USA Hockey Magazine

November 2015

Issue link:

Contents of this Issue


Page 8 of 55

05 USAHOCKEYMAGAZINE.COM NOVEMBER. 2015 E mile Francis has been out of hockey for more than two decades but his impact on the game is still felt today. Through his efforts at both the NHL and the grassroots level, Francis opened doors for thousands of youth hockey players in places like New York, St. Louis and Hartford, Conn. For all he's done in the game, the man they called "The Cat" will receive the Wayne Gretzky International Award as part of the U.S. Hockey Hall of Fame Induction Ceremony on Dec. 17 in Boston. The award, established in 1999, pays tribute to international individuals who have made major contributions to the growth and advancement of hockey in the United States. Francis, who served as the coach and general manager of the N.Y. Rangers for 10 seasons, still holds franchise records for games coached (654), victories (342), win- ning percentage (.602), playoff games coached (75) and playoff wins (34). In 1976, he joined the St. Louis Blues and eventually served as executive vice president, general manager and coach. After seven campaigns in St. Louis, he became general manager of the Hartford Whalers, where he ended his career as president of the organization in 1993. Francis is credited with founding the Metropolitan Junior Hockey Association, currently the longest operating Junior hockey league in the country, and the St. Louis Metro Junior B League. He was awarded the Lester Patrick Trophy in 1982 for his outstanding contributions to hockey in the United States, and was inducted into the Hockey Hall of Fame that same year. "Emile Francis is the finest man that I've ever met in the game of hockey," said Lou Vairo, USA Hockey's Director of Special Projects, who first met Francis in 1965 when he was starting the Greater New York City Hockey League. "He has always been a great competitor, an outstanding administrator and coach and, through his own initiative, made it possible for so many kids to play the game. Hockey wouldn't be the same without him." Bruce Bennett, the dean of hockey photographers, has been capturing the action on the ice for more than 40 years. His work has appeared in hundreds of publications, including USA Hockey Magazine. Recently, Bennett whittled down his archive of more than two million images to come up with 250 of his best photos for a new collection entitled Hockey's Greatest Photos: The Bruce Bennett Collection. Released just in time for the holidays, Bennett's best capture the speed, action, intensity and camaraderie that make hockey the greatest game on ice. Whether it's shooting from ice level or from high above the arena floor, nobody captures the spirit of the game like Bruce Bennett. Hockey's Greatest Photos: The Bruce Bennett Collection, is available now at Barnes & Noble as well as Bennett's Best Come To Life In New Book 'THE CAT'S' CONTRIBUTIONS NET HIM 2015 GRETZKY AWARD U.S. Looks To Tap Into Tortorella's Fiery Nature At World Cup John Tortorella has earned a reputation as a fiery leader and a fierce competitor over the course of his NHL coaching career. That's what Dean Lombardi admires most about the man he selected to coach Team USA for the 2016 World Cup of Hockey. Lombardi, who will serve as the team's general manager, listed Tortorella's passion for the game and his loyalty to his players as some of the main attributes he was looking for when selecting a coach. It's something that will serve his troops well in the short tournament that will be held Sept. 17-Oct. 1 in Toronto. "He has an incredible amount of honest passion," Lombardi said after the Sept. 21 announcement. "There's no phony here. He's an American, through and through." That's apparent based on Tortorella's experience coaching U.S. teams over the years. The World Cup will mark the fifth time he's stood behind the American bench. His most recent stint comes this month at the Deutschland Cup in Augsburg, Germany. The Boston native also served as an assistant coach for the U.S. Olympic Team that earned a silver medal at the 2010 Olympic Winter Games, and was the head coach of the U.S. Men's National Team at the 2008 World Championship. "There's no greater honor than to represent your country and I'm humbled to have this opportunity," Tortorella said. "We'll have one objective and that will be to bring the World Cup championship back to the United States." On the NHL front, Tortorella most recently served as the head coach of the Vancouver Canucks for the 2013-14 season after spending five seasons leading the New York Rangers. He was also the head coach of the Tampa Bay Lightning for seven seasons, guiding the Lightning to the Stanley Cup in 2004.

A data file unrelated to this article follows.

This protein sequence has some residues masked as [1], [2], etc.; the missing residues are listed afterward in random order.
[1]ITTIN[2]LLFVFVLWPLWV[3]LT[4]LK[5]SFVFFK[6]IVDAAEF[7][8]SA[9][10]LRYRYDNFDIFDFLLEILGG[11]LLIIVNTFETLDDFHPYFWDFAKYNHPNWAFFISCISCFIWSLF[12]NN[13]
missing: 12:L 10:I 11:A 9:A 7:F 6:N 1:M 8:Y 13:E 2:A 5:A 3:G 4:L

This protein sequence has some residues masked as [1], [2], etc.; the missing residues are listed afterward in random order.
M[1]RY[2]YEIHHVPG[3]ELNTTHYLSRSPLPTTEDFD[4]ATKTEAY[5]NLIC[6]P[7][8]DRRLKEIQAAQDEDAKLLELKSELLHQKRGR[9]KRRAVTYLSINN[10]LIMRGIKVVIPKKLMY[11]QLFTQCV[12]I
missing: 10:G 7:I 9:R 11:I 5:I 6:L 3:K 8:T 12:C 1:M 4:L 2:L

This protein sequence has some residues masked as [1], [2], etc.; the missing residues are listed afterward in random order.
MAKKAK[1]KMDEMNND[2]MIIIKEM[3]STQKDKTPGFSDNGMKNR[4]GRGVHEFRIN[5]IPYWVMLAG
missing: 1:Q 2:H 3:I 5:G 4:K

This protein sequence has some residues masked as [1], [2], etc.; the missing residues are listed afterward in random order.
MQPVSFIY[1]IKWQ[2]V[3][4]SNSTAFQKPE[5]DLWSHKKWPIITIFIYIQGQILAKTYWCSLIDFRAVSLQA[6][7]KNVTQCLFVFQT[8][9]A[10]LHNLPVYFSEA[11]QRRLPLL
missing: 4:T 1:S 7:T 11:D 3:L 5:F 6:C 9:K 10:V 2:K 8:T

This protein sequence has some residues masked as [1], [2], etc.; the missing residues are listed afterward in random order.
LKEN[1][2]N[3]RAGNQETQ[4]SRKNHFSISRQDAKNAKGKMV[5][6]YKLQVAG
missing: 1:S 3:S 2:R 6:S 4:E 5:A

Articles in this issue

Links on this page

Archives of this issue

view archives of USA Hockey Magazine - November 2015